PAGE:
High-fructose corn syrup (HFCS) has been touted as a “super sugar”, but it is very different to cane sugar and has both physiological and biochemical differences. It contains the heavy metal mercury, along with other contaminants which are not measured or regulated by the Federal Drug Administration (FDA). Specialists in nutrition and medicine are against HFCS in the diet, and are against the publicity drive of the corn industry who generate a publicity spin that claims corn sugar and cane sugar are the same. HFCS is generally one of the ingredients in extremely poor quality low nutritional food which is loaded with chemicals, fats and unhealthy compounds. Unfortunately, the general public are confused by the corn industry’s statements, perplexing ads and online media assurances that the industrially manufactures HFCS and real sugar are the same, and as research had indicated that the consequences of consuming HFCS are highly detrimental to health, they need to be able to read an in-depth magazine article presenting the facts on how high-fructose corn syrup perpetuates obesity (Hyman, M., 2014).
The HFCS issue has great significance to the US public because the average American is over-consuming it simply due to its omnipresent in everyday processed food. In fact, the situation is so grave in the US, that a large number of health experts have predicted an upcoming outbreak of metabolic disease brought on by the over consumption of HFCS and its role as a huge contributing factor. Up to the 1970s cane sugar was America痴 number one sweetener, but that all changed when manufacturers discovered a new way to bolster their profits by utilizing the far cheaper sweeteners derived from corn. These included HFCS and maltodextrin. Sucrose, which is common table sugar contains 50% glucose
and 50% fructose, whereas HFCS may have only 20% glucose, and a whopping 80% fructose, and it is the huge amount of fructose that makes the difference. And although per gram, both products incorporate four calories, the problem is the excess quantity of glucose that has to be metabolised by the body (Flavin, D., 2008). Another negative aspect is that HFCS free fructose needs more of the body’s energy in order for the gut to be able to absorb it, so owing to the lack of energy in the intestinal lining, it is not protected the way it should be, and both bacteria and food can get across the gut wall into the bloodstream, and an immune reaction is generated, culminating in inflammation all over the body and various diseases (Hyman, 2014).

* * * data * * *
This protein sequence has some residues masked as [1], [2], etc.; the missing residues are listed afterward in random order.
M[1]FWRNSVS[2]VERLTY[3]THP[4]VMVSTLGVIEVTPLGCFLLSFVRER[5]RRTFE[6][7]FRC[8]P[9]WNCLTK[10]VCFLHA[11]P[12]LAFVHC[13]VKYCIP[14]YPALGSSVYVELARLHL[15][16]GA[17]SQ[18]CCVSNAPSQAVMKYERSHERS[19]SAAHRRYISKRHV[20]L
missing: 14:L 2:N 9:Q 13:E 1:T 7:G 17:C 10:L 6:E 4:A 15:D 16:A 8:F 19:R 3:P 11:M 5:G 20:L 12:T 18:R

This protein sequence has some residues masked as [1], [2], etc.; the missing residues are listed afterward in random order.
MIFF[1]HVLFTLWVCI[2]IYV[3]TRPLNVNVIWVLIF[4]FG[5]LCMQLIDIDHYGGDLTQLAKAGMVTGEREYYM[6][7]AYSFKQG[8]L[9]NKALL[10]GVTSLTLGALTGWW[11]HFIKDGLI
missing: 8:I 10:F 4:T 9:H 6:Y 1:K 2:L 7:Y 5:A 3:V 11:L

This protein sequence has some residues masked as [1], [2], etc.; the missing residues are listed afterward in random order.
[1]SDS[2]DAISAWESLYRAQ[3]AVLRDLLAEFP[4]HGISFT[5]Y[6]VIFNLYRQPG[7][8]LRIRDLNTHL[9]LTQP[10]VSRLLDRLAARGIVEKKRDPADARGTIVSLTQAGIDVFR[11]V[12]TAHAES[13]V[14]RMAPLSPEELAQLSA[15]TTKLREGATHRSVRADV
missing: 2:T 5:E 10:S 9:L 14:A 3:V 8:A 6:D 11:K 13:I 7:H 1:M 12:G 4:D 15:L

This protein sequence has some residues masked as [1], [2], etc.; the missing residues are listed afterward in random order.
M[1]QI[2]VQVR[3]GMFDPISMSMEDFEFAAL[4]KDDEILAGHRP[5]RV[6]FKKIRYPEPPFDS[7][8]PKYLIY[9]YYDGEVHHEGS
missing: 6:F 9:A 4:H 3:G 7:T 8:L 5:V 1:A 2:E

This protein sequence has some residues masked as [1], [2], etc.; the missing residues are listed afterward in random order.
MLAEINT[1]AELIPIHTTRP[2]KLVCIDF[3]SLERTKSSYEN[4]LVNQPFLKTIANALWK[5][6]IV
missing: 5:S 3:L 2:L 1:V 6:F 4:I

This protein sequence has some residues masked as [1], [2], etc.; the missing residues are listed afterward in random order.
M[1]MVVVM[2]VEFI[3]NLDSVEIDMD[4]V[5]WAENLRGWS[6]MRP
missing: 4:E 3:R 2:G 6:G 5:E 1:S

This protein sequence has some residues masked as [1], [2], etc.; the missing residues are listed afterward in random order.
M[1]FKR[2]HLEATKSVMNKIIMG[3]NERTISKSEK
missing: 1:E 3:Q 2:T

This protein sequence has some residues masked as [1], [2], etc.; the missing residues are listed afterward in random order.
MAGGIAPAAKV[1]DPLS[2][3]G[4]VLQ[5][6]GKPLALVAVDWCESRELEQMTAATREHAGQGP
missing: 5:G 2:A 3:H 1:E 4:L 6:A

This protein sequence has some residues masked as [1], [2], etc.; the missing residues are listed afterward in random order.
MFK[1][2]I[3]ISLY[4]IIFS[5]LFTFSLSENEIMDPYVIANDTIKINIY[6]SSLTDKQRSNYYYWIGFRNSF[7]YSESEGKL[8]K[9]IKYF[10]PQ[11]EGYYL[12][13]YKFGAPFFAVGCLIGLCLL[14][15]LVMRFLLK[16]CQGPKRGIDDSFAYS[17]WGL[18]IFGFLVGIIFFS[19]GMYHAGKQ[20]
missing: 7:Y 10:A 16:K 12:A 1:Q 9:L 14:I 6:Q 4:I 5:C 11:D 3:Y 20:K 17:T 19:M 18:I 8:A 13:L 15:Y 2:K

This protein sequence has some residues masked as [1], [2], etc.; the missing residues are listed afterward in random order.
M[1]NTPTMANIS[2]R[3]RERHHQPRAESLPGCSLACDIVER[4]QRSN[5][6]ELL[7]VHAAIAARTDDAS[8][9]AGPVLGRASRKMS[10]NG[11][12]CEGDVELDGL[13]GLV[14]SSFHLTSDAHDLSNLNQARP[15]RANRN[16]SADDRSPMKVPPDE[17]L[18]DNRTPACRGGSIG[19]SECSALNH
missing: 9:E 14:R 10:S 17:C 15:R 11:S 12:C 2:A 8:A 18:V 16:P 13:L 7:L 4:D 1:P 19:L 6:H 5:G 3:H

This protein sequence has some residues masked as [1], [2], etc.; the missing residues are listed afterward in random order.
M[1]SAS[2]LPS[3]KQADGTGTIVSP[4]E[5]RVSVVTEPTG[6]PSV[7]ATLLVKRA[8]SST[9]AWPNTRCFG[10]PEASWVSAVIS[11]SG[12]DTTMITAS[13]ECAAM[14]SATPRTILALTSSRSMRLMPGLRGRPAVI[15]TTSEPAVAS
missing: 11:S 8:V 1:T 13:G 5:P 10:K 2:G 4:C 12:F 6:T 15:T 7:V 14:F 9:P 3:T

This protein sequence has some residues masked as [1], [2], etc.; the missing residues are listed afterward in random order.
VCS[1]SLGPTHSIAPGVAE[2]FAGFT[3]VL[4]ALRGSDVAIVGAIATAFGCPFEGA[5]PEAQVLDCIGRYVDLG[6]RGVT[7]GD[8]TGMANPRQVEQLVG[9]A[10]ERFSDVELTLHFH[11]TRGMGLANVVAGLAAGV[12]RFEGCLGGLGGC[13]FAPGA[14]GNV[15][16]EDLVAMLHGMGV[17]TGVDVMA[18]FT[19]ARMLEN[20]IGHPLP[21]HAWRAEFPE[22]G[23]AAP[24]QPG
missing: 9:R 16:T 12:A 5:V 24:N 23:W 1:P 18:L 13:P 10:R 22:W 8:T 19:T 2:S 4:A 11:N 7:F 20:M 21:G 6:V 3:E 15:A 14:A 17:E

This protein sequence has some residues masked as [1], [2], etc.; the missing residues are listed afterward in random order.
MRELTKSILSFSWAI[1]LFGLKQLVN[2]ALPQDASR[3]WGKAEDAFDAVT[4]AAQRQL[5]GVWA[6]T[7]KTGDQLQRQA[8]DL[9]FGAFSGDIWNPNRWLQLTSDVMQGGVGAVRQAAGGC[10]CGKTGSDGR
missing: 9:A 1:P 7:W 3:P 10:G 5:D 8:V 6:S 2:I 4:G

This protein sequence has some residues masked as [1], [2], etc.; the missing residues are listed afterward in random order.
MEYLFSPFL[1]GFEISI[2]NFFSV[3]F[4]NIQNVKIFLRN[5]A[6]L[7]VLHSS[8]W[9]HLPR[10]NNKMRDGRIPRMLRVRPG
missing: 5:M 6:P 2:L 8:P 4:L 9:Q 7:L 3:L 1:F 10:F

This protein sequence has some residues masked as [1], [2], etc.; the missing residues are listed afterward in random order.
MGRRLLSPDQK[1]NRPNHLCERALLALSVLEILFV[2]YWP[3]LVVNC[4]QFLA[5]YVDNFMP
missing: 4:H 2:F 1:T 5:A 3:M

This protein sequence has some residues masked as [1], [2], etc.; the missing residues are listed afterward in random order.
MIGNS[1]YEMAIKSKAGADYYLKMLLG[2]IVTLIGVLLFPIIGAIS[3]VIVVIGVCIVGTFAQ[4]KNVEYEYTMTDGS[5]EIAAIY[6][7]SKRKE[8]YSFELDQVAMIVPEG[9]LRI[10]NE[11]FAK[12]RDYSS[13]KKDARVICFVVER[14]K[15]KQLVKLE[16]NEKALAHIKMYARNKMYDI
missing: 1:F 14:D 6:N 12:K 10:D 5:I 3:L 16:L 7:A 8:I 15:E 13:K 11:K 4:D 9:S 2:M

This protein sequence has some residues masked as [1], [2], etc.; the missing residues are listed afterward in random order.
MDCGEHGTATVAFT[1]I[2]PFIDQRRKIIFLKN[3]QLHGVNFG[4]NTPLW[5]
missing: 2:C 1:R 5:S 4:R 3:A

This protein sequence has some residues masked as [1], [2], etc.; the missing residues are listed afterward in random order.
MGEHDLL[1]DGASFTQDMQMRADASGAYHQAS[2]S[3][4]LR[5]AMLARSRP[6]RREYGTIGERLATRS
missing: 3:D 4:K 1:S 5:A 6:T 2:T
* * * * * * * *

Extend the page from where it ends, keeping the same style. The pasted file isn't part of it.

The factors I propose to explore in my investigation for the article include:
Investigating the disturbing point that the consumption of products (mainly processed food and sweetened drinks) containing HFCS in the average American’s yearly diet rocketed up from nothing to in excess of 60 pounds, and asking if people realize why.
Getting more information on why HFCS is a huge contributor to a seven fold increase in diabetes as well as a tripled obesity rate over the same period, and asking why the government is not doing anything about changing it.
I want to investigate the notes made by Hyman, (2014), when he points out that despite the multi-million dollar misinformation media machine of the corn industry, even when HFCS is used moderately, it is the main cause of a number of diseases including: cancer, obesity, heart disease, liver failure, tooth decay, and dementia, and ask why the government is not banning misleading advertising.
I also want to investigate the point Hymen makes regarding the corn industry deflecting and confusing the harm to health by stating that HFCS is “natural corn sugar”, when it is nothing of the kind. Hyman brings up the crucial point that far from being “natural”, HFCS which makes products even sweeter than standard sugar, is made by secret process which extracts sugars via the stalks of the corn and these are subject to an enzymatic chemical process which generates novel biological and chemical compounds, in other words, HFCS. The problem with HFCS is all down to the body’s biochemistry: fructose, which makes up a large part of HFCS, triggers the generation of certain fats such as cholesterol and triglycerides (lipogenesis) because when it is digested it enters the liver right away. And a large percentage of 70 million Americans who suffer from a disease called “fatty liver”, do so as a direct result of HFCS. In addition, the glucose part of the HFCS is speedily absorbed by the body, and is responsible for triggering huge insulin spikes (insulin is the hormone responsible for storing fat (Hyman, 2004). I want to ask the FDA why this product is allowed to be marketed.
In summary, American’s consumption of HFCS is an interesting, complex issue involving multiple factors. It is very pertinent due to the very serious obesity epidemic and other diseases which are largely attributed to HFCS in America at this time, and I think it is crucial that I write an article clearly and concisely explaining the misunderstanding that people have about standard sugar and “corn sugar”, and how the body ‘s biological functions are different in each case. Due to the spin and millions spent on advertising by the corn industry, they are totally confused, and need a clear understanding so that they can look after their health and well being.